15. Design Rationale

This chapter discusses the rationale for the various design decisions in the micro-architecture of the core.

15.1. Floating Point Unit(HardFloat)

15.1.1. Necessary Background information

Even though RISCV has support for multiple precisions of floating points(from half to quad). For the sake of this discussion, we restrict ourselves to single and double precision floating point operations. The same arguments and solutions can be extended to support other precisions if necessary. RISCV

  • NaN boxing - The same register file is used for all the floating point operations regardless

of the precision. There exists a possibility that a register storing a single precision number is used as a source operand for a double precision operation. This causes problems particularly in loads and stores, where the software might have no knowledge of the precision of the value stored in the register file(especially while performing context saving and restore). To mitigate this, whenever a n-bit type value is present in a register and n<flen, the value is placed in the lower significant n bits while the upper flen-n bits are filled with 1’s. This is called NaN boxing and results in a valid nan-boxed n bit value to appear as a negative qNaN when interpreted as a m bit(m>n) value. In case the value is not correctly NaN boxed, the input to the operation is the Canonical NaN.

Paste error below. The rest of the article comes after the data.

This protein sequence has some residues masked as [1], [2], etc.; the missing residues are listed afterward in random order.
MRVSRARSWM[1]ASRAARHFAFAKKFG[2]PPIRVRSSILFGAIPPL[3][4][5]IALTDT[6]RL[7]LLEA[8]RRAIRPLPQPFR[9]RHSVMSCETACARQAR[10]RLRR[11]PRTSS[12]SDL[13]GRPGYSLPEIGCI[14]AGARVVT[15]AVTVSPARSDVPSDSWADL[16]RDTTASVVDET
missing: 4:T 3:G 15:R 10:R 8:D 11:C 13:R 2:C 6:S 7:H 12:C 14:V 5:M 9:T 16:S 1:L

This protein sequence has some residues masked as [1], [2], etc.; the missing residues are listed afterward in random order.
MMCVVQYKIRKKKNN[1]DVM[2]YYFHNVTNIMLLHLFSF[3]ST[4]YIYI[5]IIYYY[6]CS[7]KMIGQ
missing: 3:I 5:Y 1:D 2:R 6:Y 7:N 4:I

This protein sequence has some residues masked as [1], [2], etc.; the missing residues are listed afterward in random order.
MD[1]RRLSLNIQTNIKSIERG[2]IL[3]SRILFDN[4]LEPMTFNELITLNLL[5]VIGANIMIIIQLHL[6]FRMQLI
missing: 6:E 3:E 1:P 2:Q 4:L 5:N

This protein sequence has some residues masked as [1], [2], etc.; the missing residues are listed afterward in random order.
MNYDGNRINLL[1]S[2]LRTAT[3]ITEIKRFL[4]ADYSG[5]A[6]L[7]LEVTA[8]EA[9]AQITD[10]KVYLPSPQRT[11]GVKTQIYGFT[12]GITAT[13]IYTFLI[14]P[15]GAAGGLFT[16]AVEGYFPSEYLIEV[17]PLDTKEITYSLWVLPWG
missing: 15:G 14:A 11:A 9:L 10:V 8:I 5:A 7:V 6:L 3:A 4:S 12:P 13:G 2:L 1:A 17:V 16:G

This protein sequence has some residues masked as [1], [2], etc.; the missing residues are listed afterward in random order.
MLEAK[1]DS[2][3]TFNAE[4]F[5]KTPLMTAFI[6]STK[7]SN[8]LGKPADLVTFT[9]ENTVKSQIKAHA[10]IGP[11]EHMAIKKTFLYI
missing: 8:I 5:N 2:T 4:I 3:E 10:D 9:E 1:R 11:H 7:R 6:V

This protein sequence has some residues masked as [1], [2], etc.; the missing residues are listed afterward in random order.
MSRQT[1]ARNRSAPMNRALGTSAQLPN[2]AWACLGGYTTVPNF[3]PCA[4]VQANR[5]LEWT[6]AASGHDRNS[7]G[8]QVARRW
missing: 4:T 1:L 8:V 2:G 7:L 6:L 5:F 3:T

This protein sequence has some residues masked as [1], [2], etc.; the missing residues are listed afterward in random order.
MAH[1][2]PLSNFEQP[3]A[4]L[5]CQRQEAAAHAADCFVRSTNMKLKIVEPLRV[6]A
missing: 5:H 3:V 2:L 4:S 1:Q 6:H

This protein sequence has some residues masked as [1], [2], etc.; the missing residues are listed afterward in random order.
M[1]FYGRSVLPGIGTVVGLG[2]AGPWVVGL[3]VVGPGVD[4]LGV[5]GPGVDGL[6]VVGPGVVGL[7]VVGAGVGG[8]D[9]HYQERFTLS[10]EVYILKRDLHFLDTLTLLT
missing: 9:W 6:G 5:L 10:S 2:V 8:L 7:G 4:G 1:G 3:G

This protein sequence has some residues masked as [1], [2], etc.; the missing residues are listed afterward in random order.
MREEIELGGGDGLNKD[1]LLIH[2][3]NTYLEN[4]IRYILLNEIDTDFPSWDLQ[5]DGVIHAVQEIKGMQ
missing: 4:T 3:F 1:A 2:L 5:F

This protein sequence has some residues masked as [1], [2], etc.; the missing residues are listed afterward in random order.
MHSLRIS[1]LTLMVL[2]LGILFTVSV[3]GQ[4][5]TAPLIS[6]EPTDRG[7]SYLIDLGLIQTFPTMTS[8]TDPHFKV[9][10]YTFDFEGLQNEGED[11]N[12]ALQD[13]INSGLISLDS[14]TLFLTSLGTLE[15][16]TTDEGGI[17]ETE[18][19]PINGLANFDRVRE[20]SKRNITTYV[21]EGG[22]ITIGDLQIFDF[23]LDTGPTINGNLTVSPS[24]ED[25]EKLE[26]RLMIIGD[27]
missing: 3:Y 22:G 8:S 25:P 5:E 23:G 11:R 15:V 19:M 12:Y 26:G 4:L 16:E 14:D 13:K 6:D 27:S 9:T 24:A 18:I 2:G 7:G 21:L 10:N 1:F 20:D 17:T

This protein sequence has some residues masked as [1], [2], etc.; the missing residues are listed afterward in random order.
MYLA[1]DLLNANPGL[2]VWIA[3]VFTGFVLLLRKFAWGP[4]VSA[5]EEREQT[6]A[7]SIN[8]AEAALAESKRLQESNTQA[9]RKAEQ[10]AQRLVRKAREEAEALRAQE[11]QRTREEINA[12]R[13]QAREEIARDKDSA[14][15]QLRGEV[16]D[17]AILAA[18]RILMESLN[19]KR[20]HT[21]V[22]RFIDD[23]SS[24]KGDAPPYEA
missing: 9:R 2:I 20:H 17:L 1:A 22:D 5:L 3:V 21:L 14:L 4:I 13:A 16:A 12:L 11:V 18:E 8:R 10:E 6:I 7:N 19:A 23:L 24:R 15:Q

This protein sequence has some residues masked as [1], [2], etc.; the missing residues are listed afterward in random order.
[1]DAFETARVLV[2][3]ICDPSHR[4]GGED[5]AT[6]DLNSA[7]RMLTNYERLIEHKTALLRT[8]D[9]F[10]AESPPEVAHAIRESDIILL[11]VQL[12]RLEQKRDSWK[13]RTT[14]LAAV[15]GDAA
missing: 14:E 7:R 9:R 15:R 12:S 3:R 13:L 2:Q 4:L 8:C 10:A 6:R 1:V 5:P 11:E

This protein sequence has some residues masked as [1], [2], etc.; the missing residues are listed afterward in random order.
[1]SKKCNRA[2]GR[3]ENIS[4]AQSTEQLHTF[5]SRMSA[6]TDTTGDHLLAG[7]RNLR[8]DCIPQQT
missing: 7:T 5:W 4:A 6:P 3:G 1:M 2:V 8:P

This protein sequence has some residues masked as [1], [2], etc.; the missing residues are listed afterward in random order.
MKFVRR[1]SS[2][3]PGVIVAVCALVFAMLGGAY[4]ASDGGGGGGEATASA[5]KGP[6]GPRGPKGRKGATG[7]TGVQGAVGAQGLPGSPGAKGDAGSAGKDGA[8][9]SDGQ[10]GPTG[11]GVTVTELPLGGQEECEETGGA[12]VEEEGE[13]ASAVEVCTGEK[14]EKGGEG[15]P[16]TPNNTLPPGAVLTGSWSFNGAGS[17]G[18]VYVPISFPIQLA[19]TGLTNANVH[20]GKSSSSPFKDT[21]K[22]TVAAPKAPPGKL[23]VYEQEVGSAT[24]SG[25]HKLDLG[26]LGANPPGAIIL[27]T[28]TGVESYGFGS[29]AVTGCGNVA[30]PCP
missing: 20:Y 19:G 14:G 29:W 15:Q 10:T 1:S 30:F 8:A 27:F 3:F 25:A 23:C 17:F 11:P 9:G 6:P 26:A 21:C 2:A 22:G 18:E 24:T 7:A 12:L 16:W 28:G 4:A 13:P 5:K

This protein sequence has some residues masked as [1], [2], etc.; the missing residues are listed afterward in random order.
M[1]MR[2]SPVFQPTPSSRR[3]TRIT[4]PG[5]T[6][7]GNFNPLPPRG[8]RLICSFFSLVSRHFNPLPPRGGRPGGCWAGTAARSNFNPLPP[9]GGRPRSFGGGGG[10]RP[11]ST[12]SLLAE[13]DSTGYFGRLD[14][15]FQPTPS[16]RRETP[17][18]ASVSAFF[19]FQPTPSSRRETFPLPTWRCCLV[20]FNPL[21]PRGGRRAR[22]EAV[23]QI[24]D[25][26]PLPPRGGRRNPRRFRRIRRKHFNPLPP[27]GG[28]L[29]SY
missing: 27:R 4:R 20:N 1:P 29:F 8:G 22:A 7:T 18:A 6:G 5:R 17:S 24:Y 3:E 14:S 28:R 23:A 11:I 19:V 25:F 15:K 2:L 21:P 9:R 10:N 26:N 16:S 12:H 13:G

• NaN Propagation - In RISCV, the memory ops, sign injection and move ops do not canonicalise the

NaN values in the registers, i.e the NaN value in the input is propagated to the output. All other operations produce the canonical NaN as the result whenever a NaN output is necessary. Recoded Format

Recoded format is a format which is used internally by the [HardFloat](http://www.jhauser.us/arithmetic/HardFloat-1/doc/HardFloat-Verilog.html) library from Berkeley. In this format, the exponent width is increased by 1 to enable treating the subnormal numbers as regular floating point numbers. This causes the number of bits required to increase by 1(i.e 33 bits for single precision).

15.1.2. Using Recoded format as primary storage representation

All the HardFloat modules convert inputs into the recoded format before performing any operation on them. Storing them as Recoded format internally helps cut down on area and reduce the critical path of the FPU. But this comes with multiple caveats. The values have to be converted into recoded format on a load from memory or to the standard format for a store to memory. Since the latency of this conversion module is high, an additional latency of 1 cycle will be incurred for the floating point loads. The latency for the store can be subsumed in the execute stage as the values are readily available(obtained from the decode stage) and independent. This raises the load to use latency for the floating point operation to 3 instead of 2, as is for the integer operations.